A while back, a friend of mine asked me what happens if there is a loss of steam pressure in an operating naval boiler. Short answer: The generating tubes melt. The boiler could blow up.
Long answer: Take a look at the schematic of a 1200psi naval plant. look at the boiler on the upper left corner. See the circle in the boiler labelled "SD" and one labelled "WD" and the two curved lines between them? Those are the steam drum and the water drum. (Click on it to enlarge it)
Naval boilers do not have circulation pumps. There is a steam drum at the top, the water level is kept at the half-full mark. The water drum is at the bottom, it's also called the mud drum. The two drums are connected by the steam generating tubes and the downcomers. The generating tubes are in the firebox, the downcomers run between the boiler and the air casing. (There are also screenwall tubes, which protect the sides and rear wall of the boiler casing. Those tubes also generate steam, but not a significant amount.)
If you've ever closely watched a pot of water boil on a gas burner, you'll see there is a point where bubbles are coming off the bottom of the pot where the flames are hitting the underside of the pot. The cooler water goes down to where the flames aren't hitting the other side to replace the steam bubbles coming up, you are watching natural circulation. That's how a naval boiler keeps water circulating; slightly cooler water goes down the downcomers to the mud drum and then it replenishes the water in the generating tubes that has turned to steam.
Look again at the pot of water. When the little bubbles are coming off the bottom, that's called "nucleate boiling".
So let's start with a cold boiler and light fires. As the water heats, you get nucleate boiling off the sides of the tubes. The little bubbles go up the center of the tubes and rise to the steam drum. This is "bubble flow", the tubes are about 5% quality (5% steam) . As the water has more heat applied, the bubbles become larger and now you have slug flow. More heat and the center of the generating tubes is just steam with a ring of water around the inner wall of the tubes, which keeps the tubes cooled. This is annular flow and it's about 30% quality; you still have nucleate boiling going on and water is being replenished by natural circulation. The steam coming out of the generating tubes into the steam drum is heavily saturated with moisture.
This is as far as you can fire a boiler at normal pressures of 1,200psi, you will reach the "endpoint of combustion", you can't get any more fuel through the burner nozzles.
Now, say you lower the boiler's operating pressure below the operating set point. The water boils at lower levels of heat, so you can get more steam generated in the tubes. Then you can get to spray flow, where you still have nucleate boiling but the tubes are only just wetted on the inside and the steam is about 60% quality.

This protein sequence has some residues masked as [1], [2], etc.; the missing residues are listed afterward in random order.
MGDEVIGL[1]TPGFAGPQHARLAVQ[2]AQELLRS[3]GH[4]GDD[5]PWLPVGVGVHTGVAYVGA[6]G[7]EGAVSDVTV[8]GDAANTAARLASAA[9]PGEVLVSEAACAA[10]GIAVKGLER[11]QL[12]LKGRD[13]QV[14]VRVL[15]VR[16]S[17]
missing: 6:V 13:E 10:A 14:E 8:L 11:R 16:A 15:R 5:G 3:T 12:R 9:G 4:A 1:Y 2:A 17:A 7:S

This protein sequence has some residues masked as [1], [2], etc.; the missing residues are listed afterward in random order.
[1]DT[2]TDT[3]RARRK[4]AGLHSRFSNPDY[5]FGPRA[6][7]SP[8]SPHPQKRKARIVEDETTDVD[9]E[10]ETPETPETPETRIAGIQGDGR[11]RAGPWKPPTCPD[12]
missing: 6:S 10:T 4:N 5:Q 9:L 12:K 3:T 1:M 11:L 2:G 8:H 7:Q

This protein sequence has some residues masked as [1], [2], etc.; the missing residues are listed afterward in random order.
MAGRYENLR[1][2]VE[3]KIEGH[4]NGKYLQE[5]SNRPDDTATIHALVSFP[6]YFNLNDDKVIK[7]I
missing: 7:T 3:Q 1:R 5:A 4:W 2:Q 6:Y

Lower the pressure a little more and you get to DNB or "departure from nucleate boiling", where there is no longer any water on the inside of the tubes. The steam is 100% quality or even slightly superheated, no moisture is carried over to the steam drum ("endpoint of carryover"). This is, to quote Rod Machado, A Bad Thing, for the generating tubes are designed to be cooled by the water inside of them. The tubes will start to melt.
If you can push it even hotter, you will generate so much steam that the downcomers will not be able to supply water to the water drum. This the endpoint of circulation and at this point, the damn thing may very well blow up. This is like having the water level in an old steam locomotive or traction engine drop below the crown sheet over the firebox.
So, to prevent that from happening, if the main steam pressure drops below 1080psi, the fireroom crew will call out a low pressure casualty and they will wrap up the boiler.
In Memoriam ...
28 minutes ago
Very interesting stuff. I am heading out to work and don't have a lot of time but I will come back to this.
Bunker oil is one step away from being tar when it is cold.
One of the services my company provides is cleaning big tanks, we deal with that nasty shit all the time.
That was fucking fascinating! Has a Navy ship boiler ever blown totally the fuck up and blown the whole ship to smithereens?
PP, the USS Bennington was destroyed by a boiler explosion in 1905, killing over sixty sailors. Boilers were a lot lower in pressure back then. An explosion in the post-Korean War ships would have been a lot messier.
Let me ask you two questions on the other end. You had 120% sprayer plates, I imagine. Did you ever use them? I believe that there are also means of forcing the system pressure UP - means which require securing the safeties. This is technically "forcing the engines." Is there anything you care to tell us on that end?
W Ton, the only time the boilers were run over-pressure was for testing and setting the safeties.
There wasn't a reason to run the boilers over-pressure in at-sea operations. Even at rated pressure, a steam plant could generate more power than the engines could handle. I know of one cruiser which went a few knots over rated speed (the captain had been given bad information regarding the maximum speed of the turbines) and the main thrust bearing gave way, which kind of destroyed the LP turbine.
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